This guide will run you through the process of setting up Bluetooth on the Raspberry Pi.
Bluetooth is a popular low powered wireless technology that is designed for sharing data between two devices over a short distance.
Learning how to interact with Bluetooth devices on your Raspberry Pi is an important task with the ever-increasing number of wireless devices.
A wide variety of devices now implement Bluetooth. These devices range from mobile phones to headphones, and even video game controllers such as the Wiimote controllers.
For the best support for Bluetooth on the Raspberry Pi, we recommend using a Raspberry Pi 3 or newer, or the Pi Zero W. The in-built Bluetooth functionality of these Raspberry Pi’s tends to be more reliable than the USB Bluetooth dongles.
Here is all the equipment that we recommend for this Raspberry Pi Bluetooth tutorial.
Raspberry Pi 1, 2, 3 or 4
Bluetooth Adapter (Only if not using a Pi 3, 4 or Zero W)
Setting up Bluetooth on the Raspberry Pi
In this tutorial, we make use of the Raspbian operating system (OS), so if you’re using a different OS, then this tutorial may not work.
1. Before we start setting up your Raspberry Pi to be able to use Bluetooth, go ahead, and update all existing packages.
Updating packages ensures that we have the latest firmware for the Raspberry Pi and should help reduce the chances of you running into issues.
To update all installed packages, you need to run the following two commands.
sudo apt update sudo apt upgrade
2. With everything up to date, let’s proceed to install all the Bluetooth packages we might need for our Raspberry Pi.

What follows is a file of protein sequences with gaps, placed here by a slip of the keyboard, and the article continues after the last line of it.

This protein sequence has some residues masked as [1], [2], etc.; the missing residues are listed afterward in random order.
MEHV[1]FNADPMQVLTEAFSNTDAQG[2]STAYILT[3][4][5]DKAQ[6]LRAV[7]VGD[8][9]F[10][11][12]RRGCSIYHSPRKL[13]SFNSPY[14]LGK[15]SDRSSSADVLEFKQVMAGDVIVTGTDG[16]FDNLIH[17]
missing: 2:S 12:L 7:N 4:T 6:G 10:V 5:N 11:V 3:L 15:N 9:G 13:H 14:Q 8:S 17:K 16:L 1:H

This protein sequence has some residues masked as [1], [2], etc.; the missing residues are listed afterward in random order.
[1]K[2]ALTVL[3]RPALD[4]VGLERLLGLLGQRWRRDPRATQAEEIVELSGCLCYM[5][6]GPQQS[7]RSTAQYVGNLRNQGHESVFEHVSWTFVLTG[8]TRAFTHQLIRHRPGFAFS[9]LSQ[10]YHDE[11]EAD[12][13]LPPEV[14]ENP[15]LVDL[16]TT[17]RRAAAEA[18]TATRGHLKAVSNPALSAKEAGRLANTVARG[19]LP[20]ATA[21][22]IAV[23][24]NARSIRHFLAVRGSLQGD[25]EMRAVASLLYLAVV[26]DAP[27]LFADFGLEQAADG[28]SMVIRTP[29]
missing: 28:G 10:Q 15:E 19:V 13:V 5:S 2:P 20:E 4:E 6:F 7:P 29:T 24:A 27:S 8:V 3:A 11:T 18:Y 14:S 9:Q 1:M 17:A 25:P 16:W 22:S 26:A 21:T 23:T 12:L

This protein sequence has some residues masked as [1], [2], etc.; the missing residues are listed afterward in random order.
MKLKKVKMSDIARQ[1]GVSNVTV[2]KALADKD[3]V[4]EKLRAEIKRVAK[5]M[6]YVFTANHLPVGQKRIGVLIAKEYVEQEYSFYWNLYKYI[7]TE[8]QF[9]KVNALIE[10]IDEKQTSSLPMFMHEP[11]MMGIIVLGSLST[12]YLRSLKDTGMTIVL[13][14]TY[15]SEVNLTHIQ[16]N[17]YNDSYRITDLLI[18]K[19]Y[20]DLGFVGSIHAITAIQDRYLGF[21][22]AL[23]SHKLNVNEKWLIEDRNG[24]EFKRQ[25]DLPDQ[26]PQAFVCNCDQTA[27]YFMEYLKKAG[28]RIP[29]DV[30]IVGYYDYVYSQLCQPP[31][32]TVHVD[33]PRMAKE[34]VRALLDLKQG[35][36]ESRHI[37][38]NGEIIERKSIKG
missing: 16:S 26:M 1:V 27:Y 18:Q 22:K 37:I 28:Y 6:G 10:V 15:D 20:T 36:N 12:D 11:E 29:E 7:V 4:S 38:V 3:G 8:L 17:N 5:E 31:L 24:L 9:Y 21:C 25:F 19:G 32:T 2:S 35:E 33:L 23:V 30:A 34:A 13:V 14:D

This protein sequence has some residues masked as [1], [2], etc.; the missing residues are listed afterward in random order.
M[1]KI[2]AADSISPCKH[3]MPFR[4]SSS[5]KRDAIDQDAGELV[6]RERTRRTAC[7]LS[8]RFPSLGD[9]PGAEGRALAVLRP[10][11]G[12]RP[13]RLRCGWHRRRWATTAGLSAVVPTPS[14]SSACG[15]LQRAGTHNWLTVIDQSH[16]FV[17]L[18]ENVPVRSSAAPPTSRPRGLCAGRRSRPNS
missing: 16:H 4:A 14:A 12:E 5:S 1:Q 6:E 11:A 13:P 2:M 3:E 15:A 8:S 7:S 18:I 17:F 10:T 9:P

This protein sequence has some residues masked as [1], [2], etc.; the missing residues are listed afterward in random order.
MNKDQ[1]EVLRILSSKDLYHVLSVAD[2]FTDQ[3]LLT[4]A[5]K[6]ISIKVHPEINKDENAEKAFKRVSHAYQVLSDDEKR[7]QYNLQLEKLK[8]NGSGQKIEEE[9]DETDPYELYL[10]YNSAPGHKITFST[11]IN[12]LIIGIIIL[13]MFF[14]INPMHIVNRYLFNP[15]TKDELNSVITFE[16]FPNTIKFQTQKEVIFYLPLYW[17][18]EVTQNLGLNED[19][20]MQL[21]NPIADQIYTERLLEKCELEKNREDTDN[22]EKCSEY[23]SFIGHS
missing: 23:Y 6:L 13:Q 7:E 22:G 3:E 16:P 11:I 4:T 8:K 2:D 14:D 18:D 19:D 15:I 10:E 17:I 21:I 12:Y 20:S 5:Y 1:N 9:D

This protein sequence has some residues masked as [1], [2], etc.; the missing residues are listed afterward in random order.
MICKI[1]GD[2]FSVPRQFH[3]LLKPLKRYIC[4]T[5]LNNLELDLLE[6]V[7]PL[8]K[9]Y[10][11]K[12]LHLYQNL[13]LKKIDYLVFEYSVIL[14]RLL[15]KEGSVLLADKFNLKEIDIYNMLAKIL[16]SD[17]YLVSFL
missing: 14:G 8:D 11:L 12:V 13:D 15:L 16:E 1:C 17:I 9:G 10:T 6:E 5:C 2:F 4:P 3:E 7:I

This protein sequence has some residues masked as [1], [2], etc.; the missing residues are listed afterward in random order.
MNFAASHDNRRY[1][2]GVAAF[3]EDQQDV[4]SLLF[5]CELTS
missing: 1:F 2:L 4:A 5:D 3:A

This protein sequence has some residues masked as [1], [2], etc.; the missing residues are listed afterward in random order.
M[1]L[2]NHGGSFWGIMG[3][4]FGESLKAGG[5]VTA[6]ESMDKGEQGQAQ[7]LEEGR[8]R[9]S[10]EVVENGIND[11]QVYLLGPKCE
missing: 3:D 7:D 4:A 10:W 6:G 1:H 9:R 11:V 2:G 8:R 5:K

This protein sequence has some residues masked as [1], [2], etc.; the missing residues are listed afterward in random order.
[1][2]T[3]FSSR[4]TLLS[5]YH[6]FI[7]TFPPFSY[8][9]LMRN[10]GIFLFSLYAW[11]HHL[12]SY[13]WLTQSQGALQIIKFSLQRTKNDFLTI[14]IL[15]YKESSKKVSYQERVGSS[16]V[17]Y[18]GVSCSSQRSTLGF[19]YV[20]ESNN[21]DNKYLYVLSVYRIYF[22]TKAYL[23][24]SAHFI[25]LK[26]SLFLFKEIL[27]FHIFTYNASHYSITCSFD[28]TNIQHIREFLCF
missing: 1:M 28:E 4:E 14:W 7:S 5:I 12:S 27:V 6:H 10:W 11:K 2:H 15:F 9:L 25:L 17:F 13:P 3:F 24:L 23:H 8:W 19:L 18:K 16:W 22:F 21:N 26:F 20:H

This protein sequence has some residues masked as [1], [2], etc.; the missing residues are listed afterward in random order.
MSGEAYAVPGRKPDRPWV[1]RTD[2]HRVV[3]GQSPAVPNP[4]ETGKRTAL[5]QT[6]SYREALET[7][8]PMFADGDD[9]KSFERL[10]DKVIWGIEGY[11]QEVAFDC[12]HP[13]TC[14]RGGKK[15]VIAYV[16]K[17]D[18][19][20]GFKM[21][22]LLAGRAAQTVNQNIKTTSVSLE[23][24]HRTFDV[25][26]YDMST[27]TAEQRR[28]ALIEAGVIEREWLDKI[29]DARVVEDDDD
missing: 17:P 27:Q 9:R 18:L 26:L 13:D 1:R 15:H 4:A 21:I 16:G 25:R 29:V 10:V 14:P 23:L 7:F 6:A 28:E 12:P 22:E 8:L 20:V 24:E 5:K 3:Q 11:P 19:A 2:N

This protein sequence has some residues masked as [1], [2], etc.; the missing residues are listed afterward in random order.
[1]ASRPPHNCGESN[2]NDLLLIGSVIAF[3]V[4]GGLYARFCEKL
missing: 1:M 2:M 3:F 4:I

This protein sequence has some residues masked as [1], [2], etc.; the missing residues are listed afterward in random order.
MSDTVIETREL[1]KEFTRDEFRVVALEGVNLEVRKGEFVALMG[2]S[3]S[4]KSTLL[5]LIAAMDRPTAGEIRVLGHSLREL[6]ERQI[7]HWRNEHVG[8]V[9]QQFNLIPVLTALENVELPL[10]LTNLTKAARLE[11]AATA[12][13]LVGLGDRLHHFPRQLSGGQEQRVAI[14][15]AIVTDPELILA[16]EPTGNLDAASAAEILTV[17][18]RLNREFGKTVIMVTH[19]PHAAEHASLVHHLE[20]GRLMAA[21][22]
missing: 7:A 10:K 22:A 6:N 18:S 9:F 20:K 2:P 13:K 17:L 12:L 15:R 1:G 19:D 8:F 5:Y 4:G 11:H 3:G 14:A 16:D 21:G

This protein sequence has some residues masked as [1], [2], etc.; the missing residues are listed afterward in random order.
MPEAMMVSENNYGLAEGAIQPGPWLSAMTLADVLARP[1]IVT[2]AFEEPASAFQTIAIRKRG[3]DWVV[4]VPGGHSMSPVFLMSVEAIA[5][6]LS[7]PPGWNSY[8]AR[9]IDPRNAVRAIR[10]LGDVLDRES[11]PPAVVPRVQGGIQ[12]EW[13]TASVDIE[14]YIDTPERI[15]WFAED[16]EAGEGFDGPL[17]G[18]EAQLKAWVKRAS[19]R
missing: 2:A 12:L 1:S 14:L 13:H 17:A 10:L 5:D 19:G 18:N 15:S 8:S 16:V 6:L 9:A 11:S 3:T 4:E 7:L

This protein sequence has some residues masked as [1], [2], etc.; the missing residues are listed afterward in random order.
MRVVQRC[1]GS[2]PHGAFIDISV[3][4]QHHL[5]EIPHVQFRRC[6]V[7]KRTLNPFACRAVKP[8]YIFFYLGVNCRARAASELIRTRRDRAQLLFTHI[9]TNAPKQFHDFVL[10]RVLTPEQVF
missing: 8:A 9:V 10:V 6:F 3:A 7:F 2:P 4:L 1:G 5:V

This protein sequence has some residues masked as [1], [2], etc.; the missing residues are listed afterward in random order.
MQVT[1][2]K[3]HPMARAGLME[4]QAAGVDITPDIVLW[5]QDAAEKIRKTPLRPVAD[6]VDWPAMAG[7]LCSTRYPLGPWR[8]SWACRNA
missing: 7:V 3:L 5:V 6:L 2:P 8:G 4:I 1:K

We will be installing several packages that provide better Bluetooth support to the operating system. These packages also offer some tools that make dealing with Bluetooth devices simpler.
To install all of these packages, run the command below.
sudo apt install bluetooth pi-bluetooth bluez blueman
Once we have all the packages installed, we can proceed to learn how to connect to a Bluetooth device using the terminal or the GUI tool.
Using Bluetooth using the GUI
The Bluetooth GUI makes connecting to devices from your Raspberry Pi incredibly easy.
1. To load the Bluetooth GUI tool on Raspbian, you need to click the Bluetooth icon in the top right-hand corner (1.)
Then click “Devices” (2.) to load up the Bluetooth interface.
2. Within the interface, you can get your Raspberry Pi to scan for other Bluetooth devices by clicking the Search button (1.)
As your Pi searches for other Bluetooth devices, you should see them appear in the box below the toolbar (2.).
You can see the current data usage of Bluetooth on your Raspberry Pi by looking at the bottom toolbar (3.). This interface shows both current usage and total usage.
3. By right-clicking any of the displayed devices (1.), you will bring up a box showing everything you can do with that device.
Using this pop-up box (2.), you can easily pair, trust, or set up a device.
The Bluetooth interface will even try to work out what the device is, and will offer different ways of connecting to it.
For example, the device we clicked has the option to be connected to as an Audio Source.